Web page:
Self Aware Monkeys Learn About Anatomy Using Mirrors
Great apes, alongside humans, have long been known to be self aware. Chimpanzees, for instance, are famous for their individuality and remarkably human-like behavior, even playing dress-up in front of mirrors and referring to themselves in sign language. However, a new study shows that "lesser" monkeys can learn the concept of "self" as well, even using mirrors to become familiar with their own bodies.
That's at least according to a study recently published in the journal Current Biology, which details how rhesus monkeys developed apparent self-awareness after spending two to five weeks training with a mirror.
According to the study, this training consisted of sessions in which researchers shined a mildly irritating laser on a monkey's face. Investigators looked for clues that the monkey understood that the monkey he was seeing in the mirror - the one with a laser dot on his face - was himself. The researchers explained in a Cell Press release that they were looking for a "hey, what's that on my face?" kind of response.
Past research has shown that when offered mirrors of various sizes from a young age, lesser monkey species like these rhesus monkeys would quickly learn to use them as tools, even angling them for better perspectives - a sign that they understood that mirrors reflect images. However, they never showed any of the signs of self recognition that great apes do.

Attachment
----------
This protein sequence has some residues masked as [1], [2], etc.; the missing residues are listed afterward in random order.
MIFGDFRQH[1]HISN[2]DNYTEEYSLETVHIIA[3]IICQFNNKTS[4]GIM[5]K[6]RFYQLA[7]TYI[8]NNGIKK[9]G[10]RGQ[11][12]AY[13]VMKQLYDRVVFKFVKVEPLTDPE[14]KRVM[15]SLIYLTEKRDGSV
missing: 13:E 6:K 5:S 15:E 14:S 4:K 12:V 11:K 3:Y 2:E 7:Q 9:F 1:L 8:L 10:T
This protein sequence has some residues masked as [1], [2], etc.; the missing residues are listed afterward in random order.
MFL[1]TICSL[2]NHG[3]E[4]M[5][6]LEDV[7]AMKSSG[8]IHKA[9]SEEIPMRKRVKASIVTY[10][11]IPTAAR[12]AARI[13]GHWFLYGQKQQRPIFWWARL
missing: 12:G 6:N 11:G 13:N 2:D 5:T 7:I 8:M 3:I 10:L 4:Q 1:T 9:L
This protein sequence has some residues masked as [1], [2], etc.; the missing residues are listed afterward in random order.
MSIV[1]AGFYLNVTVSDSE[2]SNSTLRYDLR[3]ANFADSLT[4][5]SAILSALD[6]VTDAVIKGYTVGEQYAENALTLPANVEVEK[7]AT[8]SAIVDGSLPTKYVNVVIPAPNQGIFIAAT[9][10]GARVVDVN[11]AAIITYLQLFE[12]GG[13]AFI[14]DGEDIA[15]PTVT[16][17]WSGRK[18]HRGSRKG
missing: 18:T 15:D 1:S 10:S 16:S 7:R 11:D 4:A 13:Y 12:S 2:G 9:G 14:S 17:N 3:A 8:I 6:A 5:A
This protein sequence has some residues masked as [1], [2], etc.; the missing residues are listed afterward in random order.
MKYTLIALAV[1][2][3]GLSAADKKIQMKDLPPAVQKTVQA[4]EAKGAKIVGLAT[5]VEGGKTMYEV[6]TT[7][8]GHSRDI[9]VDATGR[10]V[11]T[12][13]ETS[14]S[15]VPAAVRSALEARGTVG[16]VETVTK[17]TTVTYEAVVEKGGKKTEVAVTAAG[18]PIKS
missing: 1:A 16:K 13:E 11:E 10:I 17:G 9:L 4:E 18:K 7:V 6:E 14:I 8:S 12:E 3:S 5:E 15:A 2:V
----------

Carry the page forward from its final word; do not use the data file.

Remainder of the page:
After this new mirror training, however, these signs finally became apparent. Specifically, five of the seven trained monkeys eventually started touching their face where the laser was being shown, sometimes smelling their hand as if to investigate how that strange red or green dot got there.
"Our findings suggest that the monkey brain has the basic 'hardware' [for mirror self-recognition], but they need appropriate training to acquire the 'software' to achieve self-recognition," Neng Gong of the Chinese Academy of Sciences explained in the release.
Soon after this self-recognition was achieved, the monkeys also began to investigate their own bodies using mirrors in unprompted ways, showing a complex understanding of "self" and how mirrors function.
Gong and his colleagues added that this is also great news for Alzheimer's treatment research, as it offers the possibility that people who are unable to recognize themselves in the mirror due to brain disorders can be trained to remedy this problem.
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